Dick Penner

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Allen Richard "Dick" Penner (born 1936 in Chicago, Illinois) is an American retired professor of English, who, while in college in 1955, co-composed, with Wade Lee Moore "Ooby Dooby," which was recorded and released by Wade Moore and Rod Barkley. The song was later given away and became a rockabilly hit for Roy Orbison.[1] Penner also had been a singer, guitar player, and recording artist.

In 1956, Penner switched from country music to rock & roll. That same year, he and Wade Moore (born November 15, 1934 in Amarillo, Texas) formed a duo and recorded for Sun Records. The duo was known as "Wade & Dick—The College Kids." Wade & Dick recorded three songs (with guitarist Don Gililland), "Wild Woman," "Don't Need Your Lovin'," and "Bop Bop Baby," which was included on the album Walk the Line, the soundtrack of the eponymous film biography of Johnny Cash. Penner recorded four on his own (with guitarist "Gypsy" Bob Izer). All four songs exhibited a hard, youthful edge that was targeted towards the then new teen market. Penner's four singles — (i) "Move Baby Move," (ii) "Fine Little Baby," Sun 615a, and (iii) "Cindy Lou," and (iv) "Honey Love" Sun 282 consisted of both Rockabilly and ballads. The songs did not rise to the popularity of "Ooby Dooby;" which reached a formidable level on the national charts in Orbison's hands and, eventually, became regarded as a classic of the genre. Moore was in business following his college graduation. After receiving his M.A. from North Texas State, Penner earned a Ph.D. from the University of Colorado. He was a professor of English at the University of Tennessee for thirty-two years until his retirement in 1990. Penner authored three academic books, his favorite being Fiction of the Absurd.[2]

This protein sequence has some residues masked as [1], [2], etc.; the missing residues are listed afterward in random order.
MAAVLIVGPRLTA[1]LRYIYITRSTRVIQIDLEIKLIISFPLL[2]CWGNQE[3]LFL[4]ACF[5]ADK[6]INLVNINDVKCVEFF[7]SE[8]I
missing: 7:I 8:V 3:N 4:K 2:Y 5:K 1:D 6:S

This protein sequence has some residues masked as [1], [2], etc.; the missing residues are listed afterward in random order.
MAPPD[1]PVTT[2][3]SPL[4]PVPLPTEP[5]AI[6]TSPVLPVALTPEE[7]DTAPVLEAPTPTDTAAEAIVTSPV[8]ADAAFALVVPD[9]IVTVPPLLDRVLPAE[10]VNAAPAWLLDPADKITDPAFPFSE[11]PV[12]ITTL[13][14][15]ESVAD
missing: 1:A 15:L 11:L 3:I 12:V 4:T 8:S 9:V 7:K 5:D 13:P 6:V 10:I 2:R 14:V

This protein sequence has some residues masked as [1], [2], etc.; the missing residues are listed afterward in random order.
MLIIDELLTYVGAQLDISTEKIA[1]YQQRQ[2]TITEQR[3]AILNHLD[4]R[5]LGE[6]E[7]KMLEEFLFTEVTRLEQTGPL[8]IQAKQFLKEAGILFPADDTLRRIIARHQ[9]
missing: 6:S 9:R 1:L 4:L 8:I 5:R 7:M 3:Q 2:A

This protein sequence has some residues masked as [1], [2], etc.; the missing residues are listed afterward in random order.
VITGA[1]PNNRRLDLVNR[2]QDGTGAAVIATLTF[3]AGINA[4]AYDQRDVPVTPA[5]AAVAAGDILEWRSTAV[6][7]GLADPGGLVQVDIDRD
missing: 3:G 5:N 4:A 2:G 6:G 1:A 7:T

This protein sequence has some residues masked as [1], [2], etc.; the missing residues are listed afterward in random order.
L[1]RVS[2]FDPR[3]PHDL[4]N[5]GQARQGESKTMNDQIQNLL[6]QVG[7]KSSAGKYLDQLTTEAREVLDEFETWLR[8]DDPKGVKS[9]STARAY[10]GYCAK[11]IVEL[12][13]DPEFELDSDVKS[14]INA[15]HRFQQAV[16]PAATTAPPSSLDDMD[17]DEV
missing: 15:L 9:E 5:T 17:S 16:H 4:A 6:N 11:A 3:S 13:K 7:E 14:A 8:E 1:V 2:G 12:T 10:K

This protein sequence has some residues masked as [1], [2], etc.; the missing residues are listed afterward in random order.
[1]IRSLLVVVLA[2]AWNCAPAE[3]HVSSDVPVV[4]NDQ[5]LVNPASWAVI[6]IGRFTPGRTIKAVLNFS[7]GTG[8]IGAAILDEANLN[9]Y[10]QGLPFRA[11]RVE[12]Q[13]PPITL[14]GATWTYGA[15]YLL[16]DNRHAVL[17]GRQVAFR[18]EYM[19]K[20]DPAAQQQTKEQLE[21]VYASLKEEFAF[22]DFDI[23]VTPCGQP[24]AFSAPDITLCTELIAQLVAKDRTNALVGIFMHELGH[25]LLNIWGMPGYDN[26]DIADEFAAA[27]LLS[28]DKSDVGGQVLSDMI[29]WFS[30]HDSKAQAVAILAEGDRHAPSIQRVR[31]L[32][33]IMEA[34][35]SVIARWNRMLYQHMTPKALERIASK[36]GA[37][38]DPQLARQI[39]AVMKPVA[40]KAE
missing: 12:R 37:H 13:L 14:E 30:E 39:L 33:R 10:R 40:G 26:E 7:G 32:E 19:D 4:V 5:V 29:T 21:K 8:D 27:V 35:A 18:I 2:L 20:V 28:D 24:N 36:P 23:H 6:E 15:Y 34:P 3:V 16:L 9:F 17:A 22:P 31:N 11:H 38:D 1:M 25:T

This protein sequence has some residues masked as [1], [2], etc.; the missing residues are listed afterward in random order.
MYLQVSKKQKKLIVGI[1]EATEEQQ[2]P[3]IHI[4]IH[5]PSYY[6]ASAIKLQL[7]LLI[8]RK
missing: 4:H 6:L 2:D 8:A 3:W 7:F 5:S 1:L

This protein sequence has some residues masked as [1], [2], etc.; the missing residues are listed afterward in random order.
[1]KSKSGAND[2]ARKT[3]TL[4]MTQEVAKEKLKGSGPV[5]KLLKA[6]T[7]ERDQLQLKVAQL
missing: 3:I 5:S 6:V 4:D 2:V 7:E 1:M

By Dick Penner & Wade Moore

  • "Ooby-Dooby," Allen Richard Penner & Wade Lee Moore (BMI) (written February 1955)
  • "Bop Bop Baby," Allen Richard Penner & Wade Lee Moore (BMI)

By Dick Penner

  • "Cindy Lou," Allen Richard Penner (BMI) (1957)
  • "Your Honey Love," Allen Richard Penner (BMI) (1957)
  • "Someday Baby," Allen Richard Penner
  • "Don't Need Your Lovin' Baby," Allen Richard Penner (BMI)
  • "Move Baby Move," Allen Richard Penner (BMI)
  • "Fine Little Baby," Allen Richard Penner (BMI)
  • "When Will You Love Me?" (BMI)
  • "Wild Woman" (BMI)

Ooby Dooby[edit]